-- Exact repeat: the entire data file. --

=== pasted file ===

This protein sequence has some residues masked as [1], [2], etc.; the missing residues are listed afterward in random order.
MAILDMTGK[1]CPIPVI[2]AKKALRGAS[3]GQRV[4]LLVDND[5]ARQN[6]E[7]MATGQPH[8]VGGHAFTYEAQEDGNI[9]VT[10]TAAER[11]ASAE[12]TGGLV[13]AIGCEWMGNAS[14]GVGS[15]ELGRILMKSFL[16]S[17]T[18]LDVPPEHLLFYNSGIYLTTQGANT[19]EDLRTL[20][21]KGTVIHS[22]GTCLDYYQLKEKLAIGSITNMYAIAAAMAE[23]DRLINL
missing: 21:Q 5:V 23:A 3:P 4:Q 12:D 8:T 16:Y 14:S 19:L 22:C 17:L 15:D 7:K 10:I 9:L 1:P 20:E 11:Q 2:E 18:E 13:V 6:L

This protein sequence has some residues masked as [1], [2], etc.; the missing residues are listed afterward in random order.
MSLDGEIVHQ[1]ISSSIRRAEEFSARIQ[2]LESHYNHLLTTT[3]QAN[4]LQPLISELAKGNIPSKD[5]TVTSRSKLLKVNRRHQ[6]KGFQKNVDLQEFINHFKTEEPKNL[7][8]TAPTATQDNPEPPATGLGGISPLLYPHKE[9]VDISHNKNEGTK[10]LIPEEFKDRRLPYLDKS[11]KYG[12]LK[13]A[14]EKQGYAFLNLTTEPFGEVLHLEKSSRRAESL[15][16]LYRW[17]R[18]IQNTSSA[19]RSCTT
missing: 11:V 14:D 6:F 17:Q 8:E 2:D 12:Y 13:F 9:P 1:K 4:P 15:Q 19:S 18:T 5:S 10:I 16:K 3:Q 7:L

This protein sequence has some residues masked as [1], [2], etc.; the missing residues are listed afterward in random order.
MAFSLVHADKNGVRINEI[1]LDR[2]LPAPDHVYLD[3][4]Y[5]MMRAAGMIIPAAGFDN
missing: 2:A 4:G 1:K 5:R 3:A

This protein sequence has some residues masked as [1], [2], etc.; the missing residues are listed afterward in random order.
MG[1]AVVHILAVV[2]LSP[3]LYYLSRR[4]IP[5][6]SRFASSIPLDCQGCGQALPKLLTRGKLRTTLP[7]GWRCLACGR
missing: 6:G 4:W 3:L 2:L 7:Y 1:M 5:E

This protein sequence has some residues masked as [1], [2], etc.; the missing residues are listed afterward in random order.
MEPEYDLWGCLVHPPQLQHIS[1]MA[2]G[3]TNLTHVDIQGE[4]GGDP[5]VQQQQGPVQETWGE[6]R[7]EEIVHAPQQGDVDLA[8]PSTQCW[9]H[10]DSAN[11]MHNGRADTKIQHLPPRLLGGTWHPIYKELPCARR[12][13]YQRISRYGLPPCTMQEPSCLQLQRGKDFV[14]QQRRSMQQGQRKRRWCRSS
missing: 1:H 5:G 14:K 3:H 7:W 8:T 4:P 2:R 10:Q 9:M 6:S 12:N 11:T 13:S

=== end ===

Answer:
This protein sequence has some residues masked as [1], [2], etc.; the missing residues are listed afterward in random order.
MAILDMTGK[1]CPIPVI[2]AKKALRGAS[3]GQRV[4]LLVDND[5]ARQN[6]E[7]MATGQPH[8]VGGHAFTYEAQEDGNI[9]VT[10]TAAER[11]ASAE[12]TGGLV[13]AIGCEWMGNAS[14]GVGS[15]ELGRILMKSFL[16]S[17]T[18]LDVPPEHLLFYNSGIYLTTQGANT[19]EDLRTL[20][21]KGTVIHS[22]GTCLDYYQLKEKLAIGSITNMYAIAAAMAE[23]DRLINL
missing: 21:Q 5:V 23:A 3:P 4:Q 12:D 8:T 16:Y 14:S 19:L 22:C 17:L 15:D 7:K 10:I 9:L 1:P 20:E 11:Q 2:E 18:E 13:V 6:L

This protein sequence has some residues masked as [1], [2], etc.; the missing residues are listed afterward in random order.
MSLDGEIVHQ[1]ISSSIRRAEEFSARIQ[2]LESHYNHLLTTT[3]QAN[4]LQPLISELAKGNIPSKD[5]TVTSRSKLLKVNRRHQ[6]KGFQKNVDLQEFINHFKTEEPKNL[7][8]TAPTATQDNPEPPATGLGGISPLLYPHKE[9]VDISHNKNEGTK[10]LIPEEFKDRRLPYLDKS[11]KYG[12]LK[13]A[14]EKQGYAFLNLTTEPFGEVLHLEKSSRRAESL[15][16]LYRW[17]R[18]IQNTSSA[19]RSCTT
missing: 11:V 14:D 6:F 17:Q 8:E 2:D 12:Y 13:F 9:P 1:K 4:P 15:Q 19:S 18:T 5:S 10:I 16:K 3:Q 7:L

This protein sequence has some residues masked as [1], [2], etc.; the missing residues are listed afterward in random order.
MAFSLVHADKNGVRINEI[1]LDR[2]LPAPDHVYLD[3][4]Y[5]MMRAAGMIIPAAGFDN
missing: 2:A 4:G 1:K 5:R 3:A

This protein sequence has some residues masked as [1], [2], etc.; the missing residues are listed afterward in random order.
MG[1]AVVHILAVV[2]LSP[3]LYYLSRR[4]IP[5][6]SRFASSIPLDCQGCGQALPKLLTRGKLRTTLP[7]GWRCLACGR
missing: 6:G 4:W 3:L 2:L 7:Y 1:M 5:E

This protein sequence has some residues masked as [1], [2], etc.; the missing residues are listed afterward in random order.
MEPEYDLWGCLVHPPQLQHIS[1]MA[2]G[3]TNLTHVDIQGE[4]GGDP[5]VQQQQGPVQETWGE[6]R[7]EEIVHAPQQGDVDLA[8]PSTQCW[9]H[10]DSAN[11]MHNGRADTKIQHLPPRLLGGTWHPIYKELPCARR[12][13]YQRISRYGLPPCTMQEPSCLQLQRGKDFV[14]QQRRSMQQGQRKRRWCRSS
missing: 1:H 5:G 14:K 3:H 7:W 8:T 4:P 2:R 10:Q 9:M 6:S 12:N 11:T 13:S